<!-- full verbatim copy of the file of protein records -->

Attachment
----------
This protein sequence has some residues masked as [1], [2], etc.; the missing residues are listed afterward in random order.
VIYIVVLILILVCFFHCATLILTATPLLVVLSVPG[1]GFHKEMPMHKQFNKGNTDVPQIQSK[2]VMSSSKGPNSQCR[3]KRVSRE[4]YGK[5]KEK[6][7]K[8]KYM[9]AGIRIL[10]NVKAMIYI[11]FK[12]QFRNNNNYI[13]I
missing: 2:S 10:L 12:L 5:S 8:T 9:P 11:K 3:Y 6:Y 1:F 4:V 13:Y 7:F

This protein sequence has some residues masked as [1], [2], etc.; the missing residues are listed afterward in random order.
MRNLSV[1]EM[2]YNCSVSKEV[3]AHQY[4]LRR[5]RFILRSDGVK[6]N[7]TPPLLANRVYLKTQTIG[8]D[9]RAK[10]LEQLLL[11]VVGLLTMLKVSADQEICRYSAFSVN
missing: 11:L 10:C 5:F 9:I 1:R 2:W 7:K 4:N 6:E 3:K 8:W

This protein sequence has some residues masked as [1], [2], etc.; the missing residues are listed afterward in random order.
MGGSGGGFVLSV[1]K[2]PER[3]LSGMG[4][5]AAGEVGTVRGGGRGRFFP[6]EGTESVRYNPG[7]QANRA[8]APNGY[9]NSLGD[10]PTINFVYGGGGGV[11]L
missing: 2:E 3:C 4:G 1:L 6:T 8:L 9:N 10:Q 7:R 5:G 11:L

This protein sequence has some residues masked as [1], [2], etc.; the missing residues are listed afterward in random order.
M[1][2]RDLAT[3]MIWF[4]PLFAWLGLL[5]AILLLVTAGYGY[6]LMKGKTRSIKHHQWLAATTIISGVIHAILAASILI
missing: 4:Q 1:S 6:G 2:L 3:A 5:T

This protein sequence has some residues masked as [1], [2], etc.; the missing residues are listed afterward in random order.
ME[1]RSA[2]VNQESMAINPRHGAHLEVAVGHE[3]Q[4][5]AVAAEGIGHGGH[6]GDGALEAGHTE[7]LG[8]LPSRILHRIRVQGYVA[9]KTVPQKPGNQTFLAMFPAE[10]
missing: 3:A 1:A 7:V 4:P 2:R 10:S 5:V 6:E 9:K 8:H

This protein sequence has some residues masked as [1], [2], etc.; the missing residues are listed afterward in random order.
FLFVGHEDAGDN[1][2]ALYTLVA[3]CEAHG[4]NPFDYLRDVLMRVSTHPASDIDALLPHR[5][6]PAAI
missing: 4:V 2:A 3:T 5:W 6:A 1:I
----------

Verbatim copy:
This protein sequence has some residues masked as [1], [2], etc.; the missing residues are listed afterward in random order.
VIYIVVLILILVCFFHCATLILTATPLLVVLSVPG[1]GFHKEMPMHKQFNKGNTDVPQIQSK[2]VMSSSKGPNSQCR[3]KRVSRE[4]YGK[5]KEK[6][7]K[8]KYM[9]AGIRIL[10]NVKAMIYI[11]FK[12]QFRNNNNYI[13]I
missing: 2:S 10:L 12:L 5:S 8:T 9:P 11:K 3:Y 6:Y 1:F 4:V 13:Y 7:F

This protein sequence has some residues masked as [1], [2], etc.; the missing residues are listed afterward in random order.
MRNLSV[1]EM[2]YNCSVSKEV[3]AHQY[4]LRR[5]RFILRSDGVK[6]N[7]TPPLLANRVYLKTQTIG[8]D[9]RAK[10]LEQLLL[11]VVGLLTMLKVSADQEICRYSAFSVN
missing: 11:L 10:C 5:F 9:I 1:R 2:W 7:K 4:N 6:E 3:K 8:W

This protein sequence has some residues masked as [1], [2], etc.; the missing residues are listed afterward in random order.
MGGSGGGFVLSV[1]K[2]PER[3]LSGMG[4][5]AAGEVGTVRGGGRGRFFP[6]EGTESVRYNPG[7]QANRA[8]APNGY[9]NSLGD[10]PTINFVYGGGGGV[11]L
missing: 2:E 3:C 4:G 1:L 6:T 8:L 9:N 10:Q 7:R 5:G 11:L

This protein sequence has some residues masked as [1], [2], etc.; the missing residues are listed afterward in random order.
M[1][2]RDLAT[3]MIWF[4]PLFAWLGLL[5]AILLLVTAGYGY[6]LMKGKTRSIKHHQWLAATTIISGVIHAILAASILI
missing: 4:Q 1:S 6:G 2:L 3:A 5:T

This protein sequence has some residues masked as [1], [2], etc.; the missing residues are listed afterward in random order.
ME[1]RSA[2]VNQESMAINPRHGAHLEVAVGHE[3]Q[4][5]AVAAEGIGHGGH[6]GDGALEAGHTE[7]LG[8]LPSRILHRIRVQGYVA[9]KTVPQKPGNQTFLAMFPAE[10]
missing: 3:A 1:A 7:V 4:P 2:R 10:S 5:V 6:E 9:K 8:H

This protein sequence has some residues masked as [1], [2], etc.; the missing residues are listed afterward in random order.
FLFVGHEDAGDN[1][2]ALYTLVA[3]CEAHG[4]NPFDYLRDVLMRVSTHPASDIDALLPHR[5][6]PAAI
missing: 4:V 2:A 3:T 5:W 6:A 1:I